Avoiding Food Poisoning on Vacation

Staying healthy on Vacation

Announcing that you are heading off to an exotic location for a few weeks will undoubtedly make you the recipient of much unsolicited advice on how to avoid Delhi Belly or Montezuma's Revenge. Don't eat anything uncooked, certainly not the salad! Don't drink the water!

Experienced Travelers Stay Healthy

Don't take ice in your drinks!Don't eat from the food stalls!Well I have travelled to a lot of countries : 55 at last count. I have in general travelled cheap, eaten at local restaurants and street stalls. I love to eat and try new stuff, I like ice in my drinks and drink a lot of water. How often have I got sick? Five times as far as I can remember. I mean in bed, on the toilet, can't think about leaving the room for between 24 hours and a couple of days, sick. One of those times was in Australia, another in Ireland - not exactly high risk countries. I spent a total of 4 months travelling in India, not sick at all.

Roadside Stall, Cambodia
Roadside Stall, Cambodia

So what makes you sick? Often as not it's actually the cutlery or plates which have been washed in contaminated water. Or the oil or ghee is rancid. Eating at a street stall where they are grilling in front of you is as safe as it gets. Anywhere you can see the food being prepared is probably safer than somewhere with a kitchen hidden out the back.

Tips to Avoid Food Poisoning

  • Eat where everyone else eats: and eat what they are eating. Don't order tofu in a fish restaurant as a friend of mine did - she was really ill -the tofu had probably been at the restaurant for longer than she'd been in Thailand!
  • Don't eat from the American or English menu, the locals don't know how to cook it and the ingredients will have been lying around too long - order what the locals are eating by pointing at nearby tables - it there is no one at the nearby tables - find another restaurant!

  • It's safer to accept food on paper plates or banana skins than something that needs to be washed. Take your own plastic fork or throwaway chopsticks. Last resort - use your hands - there will almost always be a basin to wash your hands in at a cheap restaurant - and so long as you dry them well they should be reasonably sanitary.

  • Rancid oil or ghee can make you violently sick and the taste is not obvious. I find it hard to pick but again going for the busy restaurant will probably avoid the problem. Or avoid ordering deep fried food.

Get used to the local food

How did I get violently ill after a birthday lunch at a very exclusive Country House restaurant in Ireland? I don't think it was the food, no one else got sick, I think it was my body. Lunch was a set 4 or 5 courses: it was traditional Irish cuisine, full of heavy cream sauces and excellent cheese and beautiful cream deserts. I usually have a filled roll for lunch. I was still a bit jet lagged having flown around the world a few days earlier. I think my stomach objected to being over fed at what, my body still half thought of as the middle of the night. Listen to your body, if it doesn't want to eat what's in front of you don't.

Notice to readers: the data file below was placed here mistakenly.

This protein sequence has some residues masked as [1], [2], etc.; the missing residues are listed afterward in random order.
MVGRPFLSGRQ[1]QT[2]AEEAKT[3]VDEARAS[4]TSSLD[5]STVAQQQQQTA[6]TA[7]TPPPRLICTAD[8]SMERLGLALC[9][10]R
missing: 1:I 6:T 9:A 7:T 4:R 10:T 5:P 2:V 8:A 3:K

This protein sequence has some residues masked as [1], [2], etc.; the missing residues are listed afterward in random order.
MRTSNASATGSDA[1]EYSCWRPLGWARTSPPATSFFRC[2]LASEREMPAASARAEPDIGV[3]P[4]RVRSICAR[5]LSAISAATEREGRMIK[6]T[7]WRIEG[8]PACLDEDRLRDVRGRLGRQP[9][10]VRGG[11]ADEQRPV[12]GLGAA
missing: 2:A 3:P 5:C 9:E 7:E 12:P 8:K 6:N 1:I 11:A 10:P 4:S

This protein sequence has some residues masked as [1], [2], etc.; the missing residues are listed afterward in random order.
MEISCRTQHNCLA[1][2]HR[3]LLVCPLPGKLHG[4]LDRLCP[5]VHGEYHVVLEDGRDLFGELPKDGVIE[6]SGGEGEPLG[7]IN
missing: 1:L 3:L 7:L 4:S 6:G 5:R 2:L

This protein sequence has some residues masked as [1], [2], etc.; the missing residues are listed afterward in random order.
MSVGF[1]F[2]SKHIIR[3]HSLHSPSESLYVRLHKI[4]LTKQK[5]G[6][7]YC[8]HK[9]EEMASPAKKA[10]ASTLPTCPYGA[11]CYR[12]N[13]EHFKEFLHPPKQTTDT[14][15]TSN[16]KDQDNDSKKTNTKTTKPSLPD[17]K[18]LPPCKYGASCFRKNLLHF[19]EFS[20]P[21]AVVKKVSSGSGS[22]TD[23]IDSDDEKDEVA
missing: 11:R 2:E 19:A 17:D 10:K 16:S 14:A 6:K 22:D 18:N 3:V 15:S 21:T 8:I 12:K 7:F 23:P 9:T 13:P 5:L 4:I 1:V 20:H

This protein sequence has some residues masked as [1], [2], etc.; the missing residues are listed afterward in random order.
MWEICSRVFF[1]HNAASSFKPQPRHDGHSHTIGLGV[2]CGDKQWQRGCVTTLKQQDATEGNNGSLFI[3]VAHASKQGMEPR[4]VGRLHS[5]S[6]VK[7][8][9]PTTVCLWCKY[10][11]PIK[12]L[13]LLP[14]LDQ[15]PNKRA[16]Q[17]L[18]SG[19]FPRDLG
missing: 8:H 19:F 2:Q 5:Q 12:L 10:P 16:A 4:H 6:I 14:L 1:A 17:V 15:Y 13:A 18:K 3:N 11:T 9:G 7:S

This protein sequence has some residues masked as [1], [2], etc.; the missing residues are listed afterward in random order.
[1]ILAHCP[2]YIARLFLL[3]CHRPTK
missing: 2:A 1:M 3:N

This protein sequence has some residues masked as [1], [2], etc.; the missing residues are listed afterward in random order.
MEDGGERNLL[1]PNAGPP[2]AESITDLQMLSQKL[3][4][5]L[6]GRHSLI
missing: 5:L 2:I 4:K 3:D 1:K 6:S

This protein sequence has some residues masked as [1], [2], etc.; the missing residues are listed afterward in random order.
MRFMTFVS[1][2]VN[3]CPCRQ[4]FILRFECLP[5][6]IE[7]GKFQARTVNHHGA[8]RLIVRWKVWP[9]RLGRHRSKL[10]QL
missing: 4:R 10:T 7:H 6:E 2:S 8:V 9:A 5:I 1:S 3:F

If all you ever eat is 3 vegetables, meat and potatoes, never eat chilli, or stir-fry or noodles or rice. You then fly to Asia for a 2 week vacation and start eating rice, noodles, chicken, spices 2 or 3 times a day - do you think you will get sick - probably - is it the food - no - I think it's you changing your eating habits over-night. Try doing it at home: start eating out at an Indian or Thai restaurant twice a day for a week - does your body react? Do you have food poisoning? Probably not, but you probably feel bad. Do a bit of trip preparation by varying your diet and eating the cuisine you are going to encounter overseas: a nice thing to do to get into the spirit of travel anyway!

Picnic, Hailong Bay, Vietnam
Picnic, Hailong Bay, Vietnam

Drink the Ice and Water!

The ice in developing countries and the water are probably safer than the food! They are certainly safer than getting dehydrated!

The ice is not made at the restaurant you are at - they order it in from the ice plant along with the bottled water. Everyone in the 3rd world who can afford to, drinks bottled water, and that's what the make the ice from. You will never be offered anything but purified water in a restaurant, no matter how cheap, even if its just in an open jug. However if you demand sealed bottled water you are probably making them quite a lot of money so go for it!

The Author

Lis Sowerbutts has been traveling since age 7, and has to date visited over 55 countries. She firmly believes in travel for the over-30's and that you are never too late to start traveling

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Comments 14 comments

reversefunnelsyst profile image

reversefunnelsyst 8 years ago from Nashville

Hi Lissie

Great information. I love traveling and I know by being abroad you never know what to eat or how natives make food. Water is the main source of poisonining in many countries

Great info. Have a great weekend

Thanks

Tatyana Gann


Lissie profile image

Lissie 8 years ago from New Zealand Author

Exactly that's why the locals who can afford it will always buy water and never drink the stuff from the tap!


lavenderstreak profile image